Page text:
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4 of 4 people found the following review helpful
on 6 September 2010
Ruth Downie continues her story about Ruso the Roman Army Doctor and Tilla his British companion. In this story Ruso is summoned home to Gaul where the family are in financial trouble. Taking Tilla with him as his friend/slave/companion, the intrepid doctor struggles to cope with a broken leg.

Returning home he finds it difficult to explain the presence of Tilla and the identity of the person that wrote to him saying, 'Return Home.' In no time at all Ruso finds himself in the middle of a suspicious death and trying to find out who was responsible.

This time however, the victim is the husband of his ex wife, to whom Ruso and his family owe money. Murdered by poisioning, and in the presence of Ruso, he soon becomes a suspect as investigators are sent from Rome to carry out enquiries.

Persona Non Grata is the thrid book about Ruso, who is a humerous character who always finds himself in difficult situations. The books are easy to read, quite interesting and well researched. The books are worth reading especially if you like the subject 'Rome.'
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1 of 1 people found the following review helpful
on 13 December 2013
The perfect companion for all Roman history enthusiasts is THE ROMA VICTRIX WINE BEAKERCalix Imperium, Roma Victrix Pewter wine beaker

Persona Non Grata is a cross between "A Funny thing Happened on the Way to the Forum" and Lindsey Davis' Marcus Didius Falco mysteries. Set in Gaul around 400 AD, it is the story of a medicus (doctor) of the 20th Legion in Britannia being summoned home to deal with a family crisis, only to end up as a suspect in a murder. The antics of the various players is at times witty, and it is easy feel the frustration of the main character as he moves through the various problems thrown in his way, from a step-mother who hasn't a clue to a sister who is in love with a gladiator. While the story could have taken place anywhere, the plot and its various subplots are well woven together. The author provides a look into Roman society while not beating the reader over the head with her knowledge the historical setting.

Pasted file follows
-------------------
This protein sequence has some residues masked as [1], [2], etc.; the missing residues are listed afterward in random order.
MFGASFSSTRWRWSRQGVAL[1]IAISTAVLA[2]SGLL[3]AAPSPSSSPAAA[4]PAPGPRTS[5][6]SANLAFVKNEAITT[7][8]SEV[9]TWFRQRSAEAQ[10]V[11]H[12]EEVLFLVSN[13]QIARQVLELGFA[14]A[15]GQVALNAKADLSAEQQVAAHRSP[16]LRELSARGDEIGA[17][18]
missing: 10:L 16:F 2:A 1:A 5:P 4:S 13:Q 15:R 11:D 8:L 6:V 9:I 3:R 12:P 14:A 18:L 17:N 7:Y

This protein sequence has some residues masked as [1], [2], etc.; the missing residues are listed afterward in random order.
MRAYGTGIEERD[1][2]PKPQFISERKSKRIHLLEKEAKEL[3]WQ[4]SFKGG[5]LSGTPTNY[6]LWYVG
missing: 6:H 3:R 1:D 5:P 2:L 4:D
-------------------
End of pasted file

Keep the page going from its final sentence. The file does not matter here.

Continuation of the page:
The only quibble I have with the book is that there really isn't much suspense. The plot unfolds in a fairly predictable fashion. I figured out most of the plot twists almost before they happened. That said, it was a fun read and will appeal to those who like humor amidst the blood and mayhem.
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on 6 February 2015
I suppose once you start a series of books you can't just stop unless they're absolutely awful. I started this series while waiting for another lady's 'Roman detective' books was in the making.
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